Dorcas Word is tired of gun violence in her east side neighborhood and said she just wants the shootings to stop.
“I’ve had enough with all this shooting and all these guns,” said Word, a longtime Detroiter and five-year resident of the city’s Regent Park Neighborhood. “All this stuff is just senseless.”
Word’s neighborhood is the first targeted in Detroit Police Department’s “Operation Saniyah, a three-day effort that got underway Tuesday in an attempt to get more known violent offenders off the city’s streets.
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Detroit Police Chief James White said since taking over the department last June he’s focused on reducing the fatal and nonfatal shootings in Detroit. The operation, named after 11-year-old Saniyah Pugh, who was shot and killed earlier this month inside her grandmother’s house on Goulburn Avenue, is focused on rooting out violent criminals.
“We’re going to look for those people who are known to carry weapons,” White said during a Tuesday news briefing, “those people who have warrants out for their arrest and felonies, those people who have violated their tether, their parole and probation.”
Al Truhan, another Regent Park resident, told BridgeDetroit he hears gunshots regularly and it changes how he interacts with his neighborhood.
“I don’t walk around here as much, if at all,” Truhan said. “If I need to go somewhere, even if it’s only a few blocks away, I always drive. I mean I guess that doesn’t make me completely safe, but it’s better than walking.”
Truhan has lived in the area for over 40 years and said it became really violent until about 20 years ago. He said he wishes DPD invested more in neighborhood policing the way they did when he moved into his house.
“I miss when cops would just walk up and down the streets and we could see and interact with them in the neighborhood,” he said.
White gave his remarks Tuesday in the city’s 9th precinct surrounded by several department officials and dozens of officers dressed in tactical gear. He said he hopes residents will see these officers and feel safer.
The 9th precinct, one of the most violent in the city according to White, has had 18 homicides and 57 non-fatal shootings in 2022, as of June 7. Citywide the department has seen some progress. Detroit is down 12% in homicides and down 21% in non-fatal shootings, but White said one shooting is too many.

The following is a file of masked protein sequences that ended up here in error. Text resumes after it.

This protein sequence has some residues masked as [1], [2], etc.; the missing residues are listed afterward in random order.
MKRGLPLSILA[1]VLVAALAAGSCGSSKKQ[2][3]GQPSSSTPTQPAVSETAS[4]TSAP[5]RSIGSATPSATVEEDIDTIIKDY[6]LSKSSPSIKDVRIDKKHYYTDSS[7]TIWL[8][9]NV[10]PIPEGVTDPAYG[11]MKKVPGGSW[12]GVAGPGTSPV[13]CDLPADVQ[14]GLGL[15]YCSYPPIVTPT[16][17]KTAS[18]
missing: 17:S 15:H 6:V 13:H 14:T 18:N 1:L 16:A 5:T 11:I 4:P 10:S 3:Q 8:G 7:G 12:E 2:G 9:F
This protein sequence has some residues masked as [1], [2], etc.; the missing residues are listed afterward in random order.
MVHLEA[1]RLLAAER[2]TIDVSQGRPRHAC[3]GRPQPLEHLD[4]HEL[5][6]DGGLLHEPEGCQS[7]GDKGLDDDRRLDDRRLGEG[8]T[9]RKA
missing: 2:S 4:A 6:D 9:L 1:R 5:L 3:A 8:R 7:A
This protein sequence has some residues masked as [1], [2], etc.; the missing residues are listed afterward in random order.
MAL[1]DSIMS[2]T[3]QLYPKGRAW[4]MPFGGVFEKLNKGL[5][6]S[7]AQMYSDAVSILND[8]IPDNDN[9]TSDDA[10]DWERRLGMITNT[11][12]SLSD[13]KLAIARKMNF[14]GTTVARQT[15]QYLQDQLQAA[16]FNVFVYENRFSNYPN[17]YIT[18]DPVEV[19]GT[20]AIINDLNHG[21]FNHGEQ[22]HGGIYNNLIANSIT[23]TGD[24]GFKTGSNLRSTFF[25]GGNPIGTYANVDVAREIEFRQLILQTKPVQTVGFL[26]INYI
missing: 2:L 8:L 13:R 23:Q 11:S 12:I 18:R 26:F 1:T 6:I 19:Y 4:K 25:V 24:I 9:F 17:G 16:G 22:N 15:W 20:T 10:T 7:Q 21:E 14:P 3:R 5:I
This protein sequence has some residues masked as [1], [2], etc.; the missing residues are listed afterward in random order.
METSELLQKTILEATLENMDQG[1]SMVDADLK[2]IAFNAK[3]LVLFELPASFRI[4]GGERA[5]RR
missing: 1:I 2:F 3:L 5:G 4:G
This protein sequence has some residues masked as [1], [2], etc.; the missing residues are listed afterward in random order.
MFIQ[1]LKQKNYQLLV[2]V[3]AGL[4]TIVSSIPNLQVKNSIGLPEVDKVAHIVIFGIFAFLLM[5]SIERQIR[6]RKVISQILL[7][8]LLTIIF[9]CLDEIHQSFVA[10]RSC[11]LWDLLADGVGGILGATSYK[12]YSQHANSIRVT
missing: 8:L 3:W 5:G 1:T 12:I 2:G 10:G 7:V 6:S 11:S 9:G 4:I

White said the gun violence problem goes far beyond Detroit city limits, noting that the country has seen a wave of mass shootings this year.
“It’s a national epidemic, and we’re getting our fair share of it as well here in Detroit, but we’re gonna do something about it,” he said.
White kicked off the program about a week after the Department of Justice and Wayne County’s prosecutor announced they would be joining Detroit in a separate targeted program to reduce gun violence in high-crime neighborhoods.
That law enforcement initiative, in the city’s 8th and 9th police precincts, is part of the U.S. Attorney’s Project Safe Neighborhoods. The program will be paired with city-led efforts to address blight and other quality of life issues for residents living in the designated enforcement areas.
White said Tuesday that Detroit police need to take a “layered approach” to fighting it and Detroit police need help from the community, the clergy and the courts. He noted some accused in shootings have been granted very low bonds and are out of jail on tethers.
“…so we will make the arrest, but we’re one piece,” he said. “Now we have to have a court step up and hold folks accountable and keep them incarcerated, that’s part of the process as well.”
White also has touted the department’s plan to expand the controversial ShotSpotter gunshot detection system to cover more parts of the city. ShotSpotter already runs in sections of the 9th precinct and some of the 8th precinct on the city’s far west side, but the department hopes to expand it to cover 28 miles of the city.
The plan to use $7 million in federal COVID rescue dollars toward the extension of ShotSpotter has received pushback from some Detroit City Council members who feel there’s not enough data to support its continued use. The contract, and a separate $1.5 million contract to extend ShotSpotter’s existing agreement, are on hold as the police further engage with the community.